Marine disease ecology / edited by Donald C. Behringer, University of Florida, USA, Brian R. Silliman, Duke University, USA, Kevin D. Lafferty, U.S. Geological Survey at the University of California Santa Barbara, USA.
Contributor(s): Behringer, Donald C [editor.] | Silliman, Brian R [editor.] | Lafferty, Kevin D [editor.].Material type: BookPublisher: Oxford, United Kingdom ; New York : Oxford University Press, 2020Edition: First Edition.Description: ix, 269 pages : illustrations (some color) ; 25 cm.ISBN: 0198821646; 9780198821649; 9780198821632; 0198821638.Subject(s): MARINE MICROBIOLOGY | MARINE ECOLOGY | MARINE ECOSYSTEM HEALTH | INFECTIOUS DISEASES | PARASITES | PATHOGENS | PATHOGENIC MICROORGANISMSHoldings: GRETA POINT: 579.26(26) MAR
|Item type||Current library||Call number||Copy number||Status||Date due||Barcode|
|BOOK||WELLINGTON BOOKS||579.26(26) MAR||1||Issued||31/01/2024||B022836|
Includes bibliographical references and index.
Section 1. Marine Infectious Diseases and their Ecological Roles. Chapter 1. Marine pathogen diversity and disease outcomes -- Chapter 2. Parasites in marine food webs -- Chapter 3. Disease can shape marine ecosystems -- Section 2. Drivers of Marine Disease. Chapter 4. Bacteriophage can drive virulence in marine pathogens -- Chapter 5. Climate change can drive marine diseases -- Chapter 6. Pollution can drive marine diseases -- Chapter 7. Invasions can drive marine disease dynamics -- Section 3. Disease Problems and their Management. Chapter 8. Disease outbreaks can threaten marine biodiversity -- Chapter 9. Disease ecology in marine conservation and management -- Chapter 10. Disease in fisheries and aquaculture -- Section 4. Working with Infectious Diseases. Chapter 11. Diagnosing marine diseases -- Chapter 12. Modeling marine diseases -- Chapter 13. Future directions for marine disease research.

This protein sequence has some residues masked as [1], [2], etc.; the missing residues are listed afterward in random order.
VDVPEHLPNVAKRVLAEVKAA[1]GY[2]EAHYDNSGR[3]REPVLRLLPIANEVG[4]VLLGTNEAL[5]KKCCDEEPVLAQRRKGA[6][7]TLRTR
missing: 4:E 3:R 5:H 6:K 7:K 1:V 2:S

"Whether through loss of habitat or cascading community effects, diseases can shape the very nature of the marine environment. Despite their significant impacts, studies of marine diseases have tended to lag behind their terrestrial equivalents, particularly with regards to their ecological effects. However, in recent decades global research focused on marine disease ecology has expanded at an accelerating rate. This is due in part to increases in disease emergence across many taxa but can also be attributed to a broader realization that the parasites responsible for disease are themselves important members of marine communities. Understanding their ecological relationships with the environment and their hosts is critical to understanding, conserving, and managing natural and exploited populations, communities, and ecosystems. Courses on marine disease ecology are now starting to emerge and this first textbook in the field will be ideally placed to serve them. Marine Disease Ecology is suitable for graduate students and researchers in the fields of marine disease ecology, aquaculture, fisheries, veterinary science, evolution and conservation. It will also be of relevance and use to a broader interdisciplinary audience of government agencies, NGOs, and marine resource managers"-- Provided by publisher.
GRETA POINT: 579.26(26) MAR